SRED examples

Examples of SRED work

It can be tricky to figure out whether a particular job or project constitutes SRED work.  Given the complexity of the topic, looking at examples of SRED work, and other cases which don’t meet the standard of SRED work, can be very helpful.  It turns out the government has given us several SRED and non-SRED examples in this long article, Eligibility of Work for SR&ED Investment Tax Credits Policy.  We summarize the examples and key takeaways here.

Technological uncertainty

You use current technology to extract oil from oilseeds. The by-product after removing the oil is flour and seed coats with some trapped oil, called meal.  You’d like to develop a process to extract the flour from the seeds and oil to produce a product suitable for humans to consume.  One obstacle is that high temperature extraction methods harm the nutritional value and appearance of the flour.  Separating the seeds and flour is difficult because the seed coats and the flour have similar physical properties and because the two are bonded together.

After due diligence, you develop a hypothesis that you can separate the flour from the seeds at low temperature using a process called ultrasonic maceration.  You further think that the oil can be removed by a simultaneous solvent extraction process.  Last, you believe that these separations can be achieved in a continuous process vs current meal processing which is all batch-based.

Technological uncertainty arose because of the limitations of current technology. You could not use the current technology to develop a large-scale, continuous process to separate the seed coats from the protein-rich flour at a low temperature. There was technological uncertainty because you did not know whether you could achieve a specific result or objective or how to achieve it based on generally available scientific or technological knowledge or experience.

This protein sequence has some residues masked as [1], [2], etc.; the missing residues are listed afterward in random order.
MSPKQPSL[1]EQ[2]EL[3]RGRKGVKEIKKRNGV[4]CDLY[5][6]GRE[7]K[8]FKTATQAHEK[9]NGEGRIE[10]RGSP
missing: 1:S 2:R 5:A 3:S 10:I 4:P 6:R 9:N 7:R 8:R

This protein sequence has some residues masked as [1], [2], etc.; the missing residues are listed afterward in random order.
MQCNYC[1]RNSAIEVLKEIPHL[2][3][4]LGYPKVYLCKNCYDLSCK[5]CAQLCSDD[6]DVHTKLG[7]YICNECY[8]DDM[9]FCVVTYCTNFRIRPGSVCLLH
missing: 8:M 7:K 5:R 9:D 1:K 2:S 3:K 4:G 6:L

Technical (not SRED) vs Technological (SRED)

Technical problem

You are a chemical company developing a new process for a chemical product.  A number of the pumps used in the process began to corrode after only 6 months despite having a rated 10 year life.  You start an analysis to gigure out what is going wrong.  You discover that periodically the pumps are coming into contact with a highly corrosive liquid.  You work backwards/upstream and find that a filter fails under certain high temperature conditions which allows the corrosive material into the system.  You work out a fix for the filters and then no more corrosive materials in the process flow.  Problem solved, no more corroding pumps.

The problem with the pumps in the new process was technical and not technological. You resolved the technical problem—corroding pumps—by identifying the true source of the problem and fixing it with an existing solution.  There is no SR&ED here.

Technological uncertainty

You are the pump supplier. The pumps are designed to work in corrosive environments.  Pumps start to fail after 6 months vs their rated 10 year lifespan.

You investigate and find that the main shaft seal is leaking, causing corrosive fluid to leak into the pump, destroying it.  You replace the main seal and put the pump back into service.  It fails again in 6 months.

You investigated further and found that the temperature of the shafts of the pumps was above the maximum recommended operating temperature of the seal material. This problem caused seal and ultimately pump failure.

Once you discovered the cause of the problem, you started working on understanding the relationship between the sealing material and the seal profiles in a high-temperature, corrosive environment. You wanted to figure out the most suitable seal profile and seal material to achieve a 10-year lifespan. The manufacturers had data on the behaviour and physical properties of the seal materials at much lower temperature ranges, but there was no information or data on their corrosion resistance and physical properties at higher temperatures and in that specific type of environment. Nor was there any information on the profile that would be suitable for the high-temperature, corrosive environment the pumps were going to be used in.

This scenario describes a technological uncertainty, which means your investigation and remedial work are SR&ED.

We’ll have more examples of SRED work in next week’s blog post, More examples of SRED work.

Do you want more information on SRED qualifying work?  Check out this article!